General Data Protection Regulation (GDPR), given its form as a regulation, has direct applicability and direct effect in all EU member states as from 25th May 2018. Norway is a member of European Economic Area (EEA). GDPR has been deemed to be an EEA-relevant EU legal act, therefore it must be first incorporated into the EEA-Agreement before it can be implemented into national law in Norway. GDPR was adopted in the EEA-Agreement through a Joint Committee Decision on 6th July 2018.
The Personal Data Act (personopplysningsloven) implements GDPR in Norway by reference to incorporation of GDPR into the EEA Agreement. The Personal Data Act, including GDPR, entered into force in Norway on 20th July 2018.
Health care sector specific regulations
Prior to the implementation of GDPR, the Norwegian health care sector regulations had long been accounted for strong protection of health data, individual privacy and information security. While GDPR does not revolutionize the approach to privacy and data protection in the Norwegian health care sector, it does heighten the sector's awareness of the issue and focus on the issue.
GDPR provides for the possibility of implementing national sector specific regulation for as long as these regulations are not contradictory to GDPR. In preparation for the implementation of GDPR in Norway, the Norwegian Ministry of Health and Care Services (Helse- og omsorgsdepartementet) had reviewed all legal acts in health care sector and made necessary amendments to ensure compatibility with GDPR.
Following legal acts have accordingly been amended: the Health Records Act (pasientjournalloven), the Health Personell Act (helsepersonellloven), the Personal Health Data Filing System Act (helseregisterloven), the Health Research Act (helseforskningsloven) and the Patients and Users' Rights Act (pasient- og brukerrettighetsloven).
Norwegian Data Protection Authority (NDPA) (Datatilsynet) oversees and enforces the Personal Data Act. NDPA is an independent administrative body that reports annually to the Parliament (Storting). The decisions made by NDPA can be appealed to Norwegian Data Protection Tribunal (Personvernnemnda).
Notable impacts in health care sector
- Strengthening of individuals rights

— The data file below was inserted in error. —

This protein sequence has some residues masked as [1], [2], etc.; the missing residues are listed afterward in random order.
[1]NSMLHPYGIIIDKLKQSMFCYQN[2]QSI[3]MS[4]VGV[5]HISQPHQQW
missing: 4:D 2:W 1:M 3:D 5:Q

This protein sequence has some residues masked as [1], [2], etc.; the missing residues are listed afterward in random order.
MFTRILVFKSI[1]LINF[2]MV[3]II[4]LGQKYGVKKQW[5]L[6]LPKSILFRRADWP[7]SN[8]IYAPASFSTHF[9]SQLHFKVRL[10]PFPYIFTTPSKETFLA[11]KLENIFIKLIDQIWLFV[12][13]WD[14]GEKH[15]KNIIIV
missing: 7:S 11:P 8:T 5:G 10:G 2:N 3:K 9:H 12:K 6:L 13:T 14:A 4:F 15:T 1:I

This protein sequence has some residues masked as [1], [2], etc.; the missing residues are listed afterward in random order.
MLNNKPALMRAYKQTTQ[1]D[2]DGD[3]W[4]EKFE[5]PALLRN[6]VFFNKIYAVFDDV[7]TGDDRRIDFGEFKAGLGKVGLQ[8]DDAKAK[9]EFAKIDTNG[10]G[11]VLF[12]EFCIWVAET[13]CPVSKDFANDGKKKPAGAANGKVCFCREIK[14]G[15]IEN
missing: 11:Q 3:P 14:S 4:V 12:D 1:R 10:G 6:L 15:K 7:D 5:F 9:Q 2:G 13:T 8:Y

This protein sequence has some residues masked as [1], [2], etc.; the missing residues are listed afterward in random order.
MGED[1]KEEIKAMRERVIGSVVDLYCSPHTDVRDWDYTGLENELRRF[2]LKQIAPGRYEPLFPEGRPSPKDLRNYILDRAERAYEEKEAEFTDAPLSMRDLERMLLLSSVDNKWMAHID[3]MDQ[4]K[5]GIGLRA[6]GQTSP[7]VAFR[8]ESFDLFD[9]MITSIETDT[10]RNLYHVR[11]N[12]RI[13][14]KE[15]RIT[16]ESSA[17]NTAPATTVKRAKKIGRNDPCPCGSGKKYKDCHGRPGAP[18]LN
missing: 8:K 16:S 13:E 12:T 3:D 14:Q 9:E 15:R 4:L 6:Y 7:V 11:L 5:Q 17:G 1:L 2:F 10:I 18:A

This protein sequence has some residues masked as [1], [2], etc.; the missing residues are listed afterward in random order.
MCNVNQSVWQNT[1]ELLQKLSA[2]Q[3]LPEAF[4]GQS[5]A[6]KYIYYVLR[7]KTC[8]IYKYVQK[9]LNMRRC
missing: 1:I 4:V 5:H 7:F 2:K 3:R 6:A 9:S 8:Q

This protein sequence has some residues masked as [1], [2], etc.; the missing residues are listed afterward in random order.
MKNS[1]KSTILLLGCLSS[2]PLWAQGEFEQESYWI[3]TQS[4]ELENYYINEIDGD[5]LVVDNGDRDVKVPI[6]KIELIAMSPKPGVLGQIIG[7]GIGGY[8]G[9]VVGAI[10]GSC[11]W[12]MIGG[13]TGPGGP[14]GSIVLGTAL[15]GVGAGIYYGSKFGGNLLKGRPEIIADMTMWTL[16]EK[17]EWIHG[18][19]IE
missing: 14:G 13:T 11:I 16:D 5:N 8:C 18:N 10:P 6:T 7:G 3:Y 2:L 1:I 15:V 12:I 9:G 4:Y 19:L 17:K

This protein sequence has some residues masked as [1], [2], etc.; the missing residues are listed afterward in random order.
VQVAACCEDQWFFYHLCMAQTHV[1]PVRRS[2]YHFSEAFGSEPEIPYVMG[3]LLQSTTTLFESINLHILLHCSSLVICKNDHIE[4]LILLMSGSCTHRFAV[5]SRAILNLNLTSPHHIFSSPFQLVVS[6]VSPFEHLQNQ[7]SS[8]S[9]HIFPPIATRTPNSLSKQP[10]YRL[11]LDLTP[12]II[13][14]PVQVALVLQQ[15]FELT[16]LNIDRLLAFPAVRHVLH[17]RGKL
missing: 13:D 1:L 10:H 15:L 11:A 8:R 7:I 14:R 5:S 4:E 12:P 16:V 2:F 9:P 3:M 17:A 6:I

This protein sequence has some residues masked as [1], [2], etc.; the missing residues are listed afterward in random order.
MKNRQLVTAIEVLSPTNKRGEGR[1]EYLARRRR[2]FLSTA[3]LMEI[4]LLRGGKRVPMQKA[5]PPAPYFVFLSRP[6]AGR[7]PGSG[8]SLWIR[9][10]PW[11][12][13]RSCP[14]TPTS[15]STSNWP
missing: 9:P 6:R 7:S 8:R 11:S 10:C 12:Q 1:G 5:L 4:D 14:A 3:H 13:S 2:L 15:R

GDPR strengthen the individual rights. This has led to more focus on patients and users' rights. Limitation to individual rights is only permitted by reference to a specific law. Example: right to deletion (right to be forgotten) is not applicable for patient records since the health personnel has a duty of documentation (dokumentasjonsplikt) under Health Personell Act.
- Amendment of code of conduct
GDPR encourages the use of code of conduct. Code of conduct for information security in the health and care sector (Normen) has been amended to ensure compatibility with GDPR. The scope of the code has also been extended to data protection. In line with this, the code is now called the Code of conduct for information security and data protection in the health and care sector in Norway.
- Appointment of Data Protection Officer (DPO)
The appointment of a DPO for controllers or processors is mandatory under GDPR where the processing is carried out by a public authority or body, and in case of large-scale processing of sensitive personal data. This has led to appointment of many DPOs in the health care sector.
- REK prior approval
Approval from the Regional Committees for Medical and Health Research Ethics (REC) was previously considered as a necessary and adequate legal ground for processing of health personal data for research purposes. After the implementation of GDPR, this approval is no longer be regarded as necessary and adequate legal ground for processing. Legal ground for processing of health personal data for research purposes shall accordingly be limited to the legal grounds provided under GDPR.
Sist oppdatert: 7. november 2018